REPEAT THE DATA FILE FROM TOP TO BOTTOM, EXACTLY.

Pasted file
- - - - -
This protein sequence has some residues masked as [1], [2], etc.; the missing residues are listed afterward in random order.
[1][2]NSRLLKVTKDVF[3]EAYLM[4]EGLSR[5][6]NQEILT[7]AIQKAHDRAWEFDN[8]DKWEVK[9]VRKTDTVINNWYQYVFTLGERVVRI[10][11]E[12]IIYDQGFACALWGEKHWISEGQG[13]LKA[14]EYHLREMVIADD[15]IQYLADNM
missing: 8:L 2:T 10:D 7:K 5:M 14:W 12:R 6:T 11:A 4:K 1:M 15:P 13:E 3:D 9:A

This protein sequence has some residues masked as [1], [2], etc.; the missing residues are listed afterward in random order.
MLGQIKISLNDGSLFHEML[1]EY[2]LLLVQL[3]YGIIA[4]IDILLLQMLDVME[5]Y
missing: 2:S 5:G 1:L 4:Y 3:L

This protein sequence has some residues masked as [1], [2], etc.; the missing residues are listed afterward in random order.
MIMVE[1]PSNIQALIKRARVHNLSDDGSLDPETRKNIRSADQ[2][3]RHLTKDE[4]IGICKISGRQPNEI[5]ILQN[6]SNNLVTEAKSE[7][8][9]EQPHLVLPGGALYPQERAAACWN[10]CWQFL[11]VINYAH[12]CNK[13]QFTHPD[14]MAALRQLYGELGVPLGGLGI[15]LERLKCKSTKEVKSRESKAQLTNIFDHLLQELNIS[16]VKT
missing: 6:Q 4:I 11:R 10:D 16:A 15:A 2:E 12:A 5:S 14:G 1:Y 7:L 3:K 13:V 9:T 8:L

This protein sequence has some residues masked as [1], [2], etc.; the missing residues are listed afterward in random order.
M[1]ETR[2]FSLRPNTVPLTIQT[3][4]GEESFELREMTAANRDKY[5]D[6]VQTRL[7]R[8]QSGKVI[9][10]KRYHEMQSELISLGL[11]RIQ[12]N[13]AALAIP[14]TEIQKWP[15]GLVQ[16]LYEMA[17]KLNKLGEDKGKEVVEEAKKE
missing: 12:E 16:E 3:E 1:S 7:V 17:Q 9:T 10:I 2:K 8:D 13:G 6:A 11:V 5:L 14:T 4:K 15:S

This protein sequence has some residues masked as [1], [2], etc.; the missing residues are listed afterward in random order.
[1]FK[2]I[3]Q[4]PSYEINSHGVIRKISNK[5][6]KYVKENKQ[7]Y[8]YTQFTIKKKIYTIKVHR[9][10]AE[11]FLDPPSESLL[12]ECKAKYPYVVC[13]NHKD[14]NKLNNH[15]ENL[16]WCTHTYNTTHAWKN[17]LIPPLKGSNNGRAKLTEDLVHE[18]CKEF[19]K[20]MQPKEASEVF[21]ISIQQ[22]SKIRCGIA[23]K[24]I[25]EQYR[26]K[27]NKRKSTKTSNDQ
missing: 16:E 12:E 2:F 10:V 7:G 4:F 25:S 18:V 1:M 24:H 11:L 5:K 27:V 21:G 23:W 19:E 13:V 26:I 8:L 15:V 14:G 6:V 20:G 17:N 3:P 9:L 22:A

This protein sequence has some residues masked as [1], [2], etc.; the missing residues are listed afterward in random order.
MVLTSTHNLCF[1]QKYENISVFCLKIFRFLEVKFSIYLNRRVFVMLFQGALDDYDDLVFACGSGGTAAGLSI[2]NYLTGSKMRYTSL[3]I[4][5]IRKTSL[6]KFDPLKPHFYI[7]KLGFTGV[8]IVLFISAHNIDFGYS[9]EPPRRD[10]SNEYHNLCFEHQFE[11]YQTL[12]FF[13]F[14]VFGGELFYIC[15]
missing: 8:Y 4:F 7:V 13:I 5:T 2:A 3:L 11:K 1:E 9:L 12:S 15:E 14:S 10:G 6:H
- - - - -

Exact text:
This protein sequence has some residues masked as [1], [2], etc.; the missing residues are listed afterward in random order.
[1][2]NSRLLKVTKDVF[3]EAYLM[4]EGLSR[5][6]NQEILT[7]AIQKAHDRAWEFDN[8]DKWEVK[9]VRKTDTVINNWYQYVFTLGERVVRI[10][11]E[12]IIYDQGFACALWGEKHWISEGQG[13]LKA[14]EYHLREMVIADD[15]IQYLADNM
missing: 8:L 2:T 10:D 7:K 5:M 14:W 12:R 6:T 11:A 4:K 1:M 15:P 13:E 3:D 9:A

This protein sequence has some residues masked as [1], [2], etc.; the missing residues are listed afterward in random order.
MLGQIKISLNDGSLFHEML[1]EY[2]LLLVQL[3]YGIIA[4]IDILLLQMLDVME[5]Y
missing: 2:S 5:G 1:L 4:Y 3:L

This protein sequence has some residues masked as [1], [2], etc.; the missing residues are listed afterward in random order.
MIMVE[1]PSNIQALIKRARVHNLSDDGSLDPETRKNIRSADQ[2][3]RHLTKDE[4]IGICKISGRQPNEI[5]ILQN[6]SNNLVTEAKSE[7][8][9]EQPHLVLPGGALYPQERAAACWN[10]CWQFL[11]VINYAH[12]CNK[13]QFTHPD[14]MAALRQLYGELGVPLGGLGI[15]LERLKCKSTKEVKSRESKAQLTNIFDHLLQELNIS[16]VKT
missing: 6:Q 4:I 11:R 10:D 16:A 15:A 2:E 12:A 5:S 14:G 1:Y 7:L 3:K 13:V 9:T 8:L

This protein sequence has some residues masked as [1], [2], etc.; the missing residues are listed afterward in random order.
M[1]ETR[2]FSLRPNTVPLTIQT[3][4]GEESFELREMTAANRDKY[5]D[6]VQTRL[7]R[8]QSGKVI[9][10]KRYHEMQSELISLGL[11]RIQ[12]N[13]AALAIP[14]TEIQKWP[15]GLVQ[16]LYEMA[17]KLNKLGEDKGKEVVEEAKKE
missing: 12:E 16:E 3:E 1:S 7:V 17:Q 9:T 10:I 2:K 8:D 13:G 6:A 11:V 5:L 14:T 4:K 15:S

This protein sequence has some residues masked as [1], [2], etc.; the missing residues are listed afterward in random order.
[1]FK[2]I[3]Q[4]PSYEINSHGVIRKISNK[5][6]KYVKENKQ[7]Y[8]YTQFTIKKKIYTIKVHR[9][10]AE[11]FLDPPSESLL[12]ECKAKYPYVVC[13]NHKD[14]NKLNNH[15]ENL[16]WCTHTYNTTHAWKN[17]LIPPLKGSNNGRAKLTEDLVHE[18]CKEF[19]K[20]MQPKEASEVF[21]ISIQQ[22]SKIRCGIA[23]K[24]I[25]EQYR[26]K[27]NKRKSTKTSNDQ
missing: 16:E 12:E 2:F 10:V 7:G 4:F 25:S 18:V 1:M 24:H 11:L 5:K 27:V 21:G 23:W 19:E 13:V 26:I 8:L 15:V 14:G 6:V 20:G 17:N 3:P 9:L 22:A

This protein sequence has some residues masked as [1], [2], etc.; the missing residues are listed afterward in random order.
MVLTSTHNLCF[1]QKYENISVFCLKIFRFLEVKFSIYLNRRVFVMLFQGALDDYDDLVFACGSGGTAAGLSI[2]NYLTGSKMRYTSL[3]I[4][5]IRKTSL[6]KFDPLKPHFYI[7]KLGFTGV[8]IVLFISAHNIDFGYS[9]EPPRRD[10]SNEYHNLCFEHQFE[11]YQTL[12]FF[13]F[14]VFGGELFYIC[15]
missing: 8:Y 4:F 7:V 13:I 5:T 2:A 3:L 11:K 1:E 9:L 12:S 15:E 14:S 10:G 6:H